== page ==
Is ‘closed loop’ the future of recycling?
“What goes around comes around” used to be a negative expression, but when it comes to recycling, it could be the answer to dealing with our waste. Here, we explain ‘closed loop’ recycling.
Recycling feels like it’s getting more complicated – with so many questions to ask. What type of plastic is it? Is it compostable? Can I rinse and recycle it or do I need to bin it completely? And now there’s another label to get your head around: closed loop recycling.
The good news is closed loop recycling is something that local authorities or recycling companies tend to deal with, and the even better news is that we still benefit from the results. But we all have a part to play in helping ‘closed loop’ become one solution to our recycling problems.
What is closed loop recycling?
In very simple terms, closed loop recycling means a product is created, recycled and then turned into a new product. This could be, for example:
• a glass jar is washed and reused as a glass jar, or is crushed and made into a different glass item
• aluminium cans are melted down and reformed into car parts or pressed into new aluminium sheets
• plastic bottles get turned into different bottles, clothes or insulation for our homes
This system reduces the need for raw materials, like fossil fuels to create plastic, and reduces the impact on the planet – less waste is sent to landfill and less pollution is produced. The idea is that the original materials (glass, plastic, etc) can be reused time and time again, creating the ‘loop’.
The downsides to closed loop recycling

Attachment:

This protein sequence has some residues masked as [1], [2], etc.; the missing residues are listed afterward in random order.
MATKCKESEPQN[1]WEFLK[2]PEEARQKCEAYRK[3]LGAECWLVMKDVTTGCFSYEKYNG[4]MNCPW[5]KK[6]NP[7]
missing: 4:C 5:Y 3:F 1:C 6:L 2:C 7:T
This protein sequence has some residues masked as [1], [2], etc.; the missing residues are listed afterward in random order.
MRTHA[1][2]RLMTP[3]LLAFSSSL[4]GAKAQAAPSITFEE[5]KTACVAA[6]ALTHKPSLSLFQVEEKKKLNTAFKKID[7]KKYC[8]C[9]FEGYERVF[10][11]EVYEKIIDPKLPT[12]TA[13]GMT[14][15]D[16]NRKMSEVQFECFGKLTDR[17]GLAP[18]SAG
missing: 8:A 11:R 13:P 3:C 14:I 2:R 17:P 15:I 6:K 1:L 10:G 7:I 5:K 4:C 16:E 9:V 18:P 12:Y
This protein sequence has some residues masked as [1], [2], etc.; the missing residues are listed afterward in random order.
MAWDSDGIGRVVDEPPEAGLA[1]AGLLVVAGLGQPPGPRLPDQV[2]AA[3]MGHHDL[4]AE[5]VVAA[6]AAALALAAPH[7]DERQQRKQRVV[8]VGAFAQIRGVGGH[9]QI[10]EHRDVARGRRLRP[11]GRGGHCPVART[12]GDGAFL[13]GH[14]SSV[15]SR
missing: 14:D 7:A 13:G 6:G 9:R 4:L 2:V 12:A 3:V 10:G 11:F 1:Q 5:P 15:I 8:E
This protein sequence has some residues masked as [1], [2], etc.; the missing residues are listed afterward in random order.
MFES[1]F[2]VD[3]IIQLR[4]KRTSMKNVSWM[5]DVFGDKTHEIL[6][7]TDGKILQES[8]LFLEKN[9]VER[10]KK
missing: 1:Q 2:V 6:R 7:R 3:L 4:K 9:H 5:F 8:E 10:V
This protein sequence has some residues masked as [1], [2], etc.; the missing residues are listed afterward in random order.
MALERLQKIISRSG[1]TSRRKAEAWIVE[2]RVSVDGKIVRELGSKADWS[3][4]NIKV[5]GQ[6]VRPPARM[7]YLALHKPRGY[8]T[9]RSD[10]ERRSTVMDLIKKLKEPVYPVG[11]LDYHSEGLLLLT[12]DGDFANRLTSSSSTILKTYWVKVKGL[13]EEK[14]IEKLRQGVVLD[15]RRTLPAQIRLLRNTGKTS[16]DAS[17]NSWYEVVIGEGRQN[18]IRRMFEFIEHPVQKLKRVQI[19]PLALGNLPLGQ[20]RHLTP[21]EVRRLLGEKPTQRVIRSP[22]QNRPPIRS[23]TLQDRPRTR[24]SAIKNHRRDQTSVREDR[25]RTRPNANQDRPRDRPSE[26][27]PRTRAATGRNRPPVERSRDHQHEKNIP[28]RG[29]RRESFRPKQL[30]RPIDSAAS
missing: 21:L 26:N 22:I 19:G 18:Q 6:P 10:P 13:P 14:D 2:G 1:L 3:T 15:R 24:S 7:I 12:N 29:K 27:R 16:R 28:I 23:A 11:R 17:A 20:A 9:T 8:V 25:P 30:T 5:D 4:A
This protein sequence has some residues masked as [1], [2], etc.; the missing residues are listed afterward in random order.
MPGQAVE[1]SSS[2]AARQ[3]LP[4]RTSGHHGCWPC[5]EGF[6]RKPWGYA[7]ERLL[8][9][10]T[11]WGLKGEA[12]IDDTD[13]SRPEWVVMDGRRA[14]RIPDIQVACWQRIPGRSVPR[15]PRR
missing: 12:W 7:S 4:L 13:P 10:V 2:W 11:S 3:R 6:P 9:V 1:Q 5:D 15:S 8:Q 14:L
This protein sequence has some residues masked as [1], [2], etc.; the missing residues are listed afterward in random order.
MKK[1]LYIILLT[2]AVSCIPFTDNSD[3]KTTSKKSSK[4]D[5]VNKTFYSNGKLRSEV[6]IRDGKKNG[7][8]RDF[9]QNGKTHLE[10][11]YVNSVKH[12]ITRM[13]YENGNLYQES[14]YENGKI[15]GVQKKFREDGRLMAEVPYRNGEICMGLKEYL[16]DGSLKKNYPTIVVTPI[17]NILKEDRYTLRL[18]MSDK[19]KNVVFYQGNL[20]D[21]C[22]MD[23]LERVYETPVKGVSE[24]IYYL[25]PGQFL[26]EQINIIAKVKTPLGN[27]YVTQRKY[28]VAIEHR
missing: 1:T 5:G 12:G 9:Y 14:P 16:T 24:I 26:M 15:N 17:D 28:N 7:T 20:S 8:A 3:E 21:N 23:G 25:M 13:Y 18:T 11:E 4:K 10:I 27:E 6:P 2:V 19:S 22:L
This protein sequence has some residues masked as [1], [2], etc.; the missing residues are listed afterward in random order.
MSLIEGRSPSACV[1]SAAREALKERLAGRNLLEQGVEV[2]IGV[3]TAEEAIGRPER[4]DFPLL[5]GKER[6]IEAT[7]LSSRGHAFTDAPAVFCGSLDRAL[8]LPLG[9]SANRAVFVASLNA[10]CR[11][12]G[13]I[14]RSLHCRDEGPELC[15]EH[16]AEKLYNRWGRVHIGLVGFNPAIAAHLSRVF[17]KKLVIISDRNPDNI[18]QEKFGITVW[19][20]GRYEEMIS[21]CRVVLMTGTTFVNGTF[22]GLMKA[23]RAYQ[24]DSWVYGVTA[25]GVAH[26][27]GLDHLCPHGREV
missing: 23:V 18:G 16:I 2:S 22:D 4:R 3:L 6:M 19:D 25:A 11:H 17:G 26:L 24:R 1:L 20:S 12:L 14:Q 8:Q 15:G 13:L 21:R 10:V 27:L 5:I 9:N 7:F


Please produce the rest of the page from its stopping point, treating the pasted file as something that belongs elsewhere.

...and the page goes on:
Closed loop recycling is a step in the right direction, but there are still problems, although most of these stem from our recycling process as a whole.
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In the UK, our recycling rates have hovered around 44-45% since 2013. There are many reasons for this, such as a lack of recycling facilities like deposit-return schemes outside the home, poor public information, differences in local authority recycling centres, and a UK recycling system that is ‘regarded as inefficient at best and broken at worst’.
In addition to these major infrastructure problems, there are smaller issues closer to home. These include contamination with household recycling – not rinsing out jars or cans properly, which means the whole load may be sent to landfill or an incinerator – or poor sorting at recycling plants.
Sorting is either done by hand, which introduces more opportunities for error, or machines, but not all plants have the right machinery to sort the different types of plastic or metal.
The result? Not enough materials are currently recycled in order to create the ‘new’ materials needed to continue closed loop recycling.
What can we do to help closed loop recycling?
The most obvious step is to make sure you sort your household recycling properly; wash out all containers, check you’re putting the right items in the right bins, and find out what your local authority can actually process before throwing something away. But the most valuable thing we can do is to demand products made from recycled materials.
In the UK, small brands like Paper Round, a commercial recycling company founded by Friends of the Earth, now collect different types of business waste including used coffee grounds that are turned into bio-fuel pellets for bio-mass boilers. Bigger brands are also stepping up – Tesco is moving over to a closed loop packaging system, and in 2020 banned all single-use plastic multipacks from its shelves.
Even global companies such as Apple are transitioning towards 100% recycled products, while household giants including Procter & Gamble, Unilever, Coca-Cola and Nestlé have signed up for TerraCycle’s Loop scheme; products in refillable, durable packaging are delivered to customers, then collected, washed and reused. Loop will be launching in the UK in 2020.
You could also switch to only buying 100% recycled products, or write to your MP and ask what they’re doing to encourage greater consistency across council recycling collections. It’s time to close that loop while we have the chance.
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Paul Allen is a former BBC environmental editor and a director at Lark. Find him on Twitter @larkingly